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Re: DAP and security (was: Rename "File API" to "FileReader API"?)

From: Jonas Sicking <jonas@sicking.cc>
Date: Thu, 19 Nov 2009 02:11:16 -0800
Message-ID: <63df84f0911190211u87fd703kab21dd124a5dae8c@mail.gmail.com>
To: Marcin Hanclik <Marcin.Hanclik@access-company.com>
Cc: David Rogers <david.rogers@omtp.org>, Maciej Stachowiak <mjs@apple.com>, Dominique Hazael-Massieux <dom@w3.org>, Robin Berjon <robin@berjon.com>, "public-device-apis@w3.org" <public-device-apis@w3.org>, public-webapps WG <public-webapps@w3.org>
On Thu, Nov 19, 2009 at 1:08 AM, Marcin Hanclik
<Marcin.Hanclik@access-company.com> wrote:
> Hi Jonas,
>
> I think that it all depends on the user or the abstraction that we seem to have about the user.
>
> We can take the analogy to the operating system.
> OS may e.g. not be writable for the user, may have pre-defined active firewalls etc.
> The user then may not access some sites, may not install any native app etc.
> The OS or PC is a kind of a toy or a kiosk.
>
> Later, the user switches off firewalls, gets admin rights, installs apps that have access to the file system etc.
>
> I think that the same principle is being applied to the browser world.
> Policy is to make it all easier and more comprehensible.
> The default settings within a browser could e.g. disable directory walking and file writing. But if the user changes the settings (and is warned about the potential security risks when switching some protection off), then it is up to the user and she/he takes over the responsibility.
> The abstraction of the security concerns within a policy may allow delegation of the security to some third parties.

I doubt that we'd spend time on implementing a feature that is
disabled by default out of security considerations.

First of all it'd basically not be worth our time since very few users
change default settings. This is magnified by the fact that very few
websites would use such a feature (since, again, few users change
default settings), so we wouldn't really be improving the web a whole
lot.

Second, users would inevitably turn the feature on without realizing
what security implications it has, meaning that we put a group of
users at risk.

Third, we'll have to spend efforts maintaining the code, even though
it benefits only a small number of people. For example if a buffer
overflow bug is found we'll have to treat that as as serious of a bug
as a overflow in normal on-by-default code. Up to and including
engineering efforts to fix the bug, QA efforts to test the fix,
release resources to spin a new emergency release, and marketing
efforts asking people to upgrade.

I can draw a couple of real-world analogies. In Thunderbird (the email
reader from mozilla), there is support for enabling javascript in
emails. This support is turned off by default. However many people
turn it on, without realizing that this means that someone that sends
you an email can see if you forward this email to anyone, and see what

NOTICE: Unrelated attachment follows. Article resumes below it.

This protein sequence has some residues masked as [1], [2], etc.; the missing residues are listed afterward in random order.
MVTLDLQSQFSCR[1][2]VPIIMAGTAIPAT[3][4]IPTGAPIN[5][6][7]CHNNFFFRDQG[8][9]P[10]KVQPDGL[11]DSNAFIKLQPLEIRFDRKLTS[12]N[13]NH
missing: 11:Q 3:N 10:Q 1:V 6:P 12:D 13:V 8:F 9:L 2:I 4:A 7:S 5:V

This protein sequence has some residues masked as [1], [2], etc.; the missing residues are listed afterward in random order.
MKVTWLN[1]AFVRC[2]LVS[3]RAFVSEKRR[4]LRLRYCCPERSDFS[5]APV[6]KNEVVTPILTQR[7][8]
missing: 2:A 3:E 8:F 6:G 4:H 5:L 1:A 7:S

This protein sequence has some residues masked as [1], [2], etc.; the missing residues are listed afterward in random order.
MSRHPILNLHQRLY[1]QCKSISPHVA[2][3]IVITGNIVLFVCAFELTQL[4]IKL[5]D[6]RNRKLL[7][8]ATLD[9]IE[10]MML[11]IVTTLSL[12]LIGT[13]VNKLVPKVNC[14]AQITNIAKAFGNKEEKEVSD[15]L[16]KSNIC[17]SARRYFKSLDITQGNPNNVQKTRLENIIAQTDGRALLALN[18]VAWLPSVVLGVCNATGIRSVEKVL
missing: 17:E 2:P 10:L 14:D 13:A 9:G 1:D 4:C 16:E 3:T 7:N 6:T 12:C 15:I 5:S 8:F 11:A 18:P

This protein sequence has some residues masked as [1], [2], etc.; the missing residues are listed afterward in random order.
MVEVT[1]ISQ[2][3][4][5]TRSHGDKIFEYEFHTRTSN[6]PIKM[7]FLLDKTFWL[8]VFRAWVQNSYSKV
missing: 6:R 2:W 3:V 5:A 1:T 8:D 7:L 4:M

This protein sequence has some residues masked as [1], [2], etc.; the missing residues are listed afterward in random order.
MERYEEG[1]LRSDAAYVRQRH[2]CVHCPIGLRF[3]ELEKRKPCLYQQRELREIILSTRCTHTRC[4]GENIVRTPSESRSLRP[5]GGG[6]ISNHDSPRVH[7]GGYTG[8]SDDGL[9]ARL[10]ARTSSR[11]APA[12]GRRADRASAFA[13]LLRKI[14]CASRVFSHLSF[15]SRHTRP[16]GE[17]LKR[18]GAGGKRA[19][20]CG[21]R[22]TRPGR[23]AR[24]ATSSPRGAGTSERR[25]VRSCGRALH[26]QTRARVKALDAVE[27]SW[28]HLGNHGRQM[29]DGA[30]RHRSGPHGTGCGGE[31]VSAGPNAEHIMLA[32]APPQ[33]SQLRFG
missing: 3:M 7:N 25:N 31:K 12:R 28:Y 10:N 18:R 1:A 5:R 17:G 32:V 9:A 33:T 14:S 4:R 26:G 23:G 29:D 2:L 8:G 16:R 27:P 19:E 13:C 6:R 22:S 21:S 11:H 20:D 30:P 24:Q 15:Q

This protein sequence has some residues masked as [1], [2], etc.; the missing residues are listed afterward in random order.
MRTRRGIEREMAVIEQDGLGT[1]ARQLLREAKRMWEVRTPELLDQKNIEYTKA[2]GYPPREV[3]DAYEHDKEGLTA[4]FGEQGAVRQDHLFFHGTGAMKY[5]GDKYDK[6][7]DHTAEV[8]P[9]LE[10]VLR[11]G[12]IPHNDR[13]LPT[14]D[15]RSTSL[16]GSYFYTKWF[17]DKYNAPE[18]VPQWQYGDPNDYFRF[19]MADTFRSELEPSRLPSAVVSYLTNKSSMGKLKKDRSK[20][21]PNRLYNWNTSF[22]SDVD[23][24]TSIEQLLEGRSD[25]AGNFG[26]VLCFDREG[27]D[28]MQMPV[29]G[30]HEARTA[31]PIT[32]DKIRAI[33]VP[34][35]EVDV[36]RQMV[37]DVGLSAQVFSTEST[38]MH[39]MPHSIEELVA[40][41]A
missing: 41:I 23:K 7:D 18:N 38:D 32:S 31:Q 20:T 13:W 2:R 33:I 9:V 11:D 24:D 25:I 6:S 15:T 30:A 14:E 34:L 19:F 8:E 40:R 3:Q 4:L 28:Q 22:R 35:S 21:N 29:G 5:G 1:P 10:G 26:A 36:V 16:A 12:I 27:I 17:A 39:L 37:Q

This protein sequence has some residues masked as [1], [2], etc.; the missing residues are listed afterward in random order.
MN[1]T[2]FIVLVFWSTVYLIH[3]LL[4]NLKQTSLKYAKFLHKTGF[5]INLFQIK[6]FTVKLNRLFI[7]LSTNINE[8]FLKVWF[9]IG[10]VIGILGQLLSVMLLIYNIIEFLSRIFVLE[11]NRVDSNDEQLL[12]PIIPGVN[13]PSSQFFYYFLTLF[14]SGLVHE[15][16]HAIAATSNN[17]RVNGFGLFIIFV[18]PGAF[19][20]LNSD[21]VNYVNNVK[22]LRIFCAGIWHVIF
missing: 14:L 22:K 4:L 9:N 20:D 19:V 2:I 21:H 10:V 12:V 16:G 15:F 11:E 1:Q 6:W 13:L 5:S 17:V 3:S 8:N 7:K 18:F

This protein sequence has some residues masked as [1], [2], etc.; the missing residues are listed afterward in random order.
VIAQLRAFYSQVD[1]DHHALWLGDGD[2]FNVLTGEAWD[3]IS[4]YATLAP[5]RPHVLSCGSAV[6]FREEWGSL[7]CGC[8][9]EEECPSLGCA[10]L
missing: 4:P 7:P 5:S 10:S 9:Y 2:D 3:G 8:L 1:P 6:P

comments you are adding to that email. All they wanted was javascript
for some other, much more secure, use case.

Additionally, we've having to release *many* security updates
specifically to account for the minority of people that turn on
javascript. We're currently on security update number 23. If we didn't
bother making updates when only people that had turned on javascript
were affected, we would have had a fraction as many updates.

As a result, the next major version of thunderbird is removing the
ability to turn on javascript completely. Not even a hidden preference
exists.


Similarly, there was a preference in Firefox 3 that allowed
XMLHttpRequest to load resources from any site without any security
restrictions. Originally the preference had been added for no
particular reason; "why not, it's disabled by default". And intended
to be enabled only on a per-site basis. However due to how some
security architecture works it was possible to set a default behavior
that applied to all sites.

Eventually developers found this preference (how, i do not know, we
never had documentation for it) and word spread through blogs that
switching this pref was useful during development and testing [1].
What these people didn't realize is that switching this pref means
that any website you go to can read your creditcard numbers and bank
statements if you happen to be logged in to your bank. Or your emails
if you happen to be logged in to gmail. So switching that pref
essentially handed all the personal information you store on the web
to any evil site you visit.

Once I noticed that that pref existed I removed it.


Ultimately I don't really have anything against security policies in
principal. However when looking at implementing an API in firefox
we'll definitely be reviewing the API in the light of the default
policy used by Firefox. If the API doesn't make sense from that point
of view I don't see us implementing it.

[1] http://blog.dirolf.com/2007/06/enabling-cross-domain-ajax-in-firefox.html

/ Jonas
Received on Thursday, 19 November 2009 10:12:11 GMT

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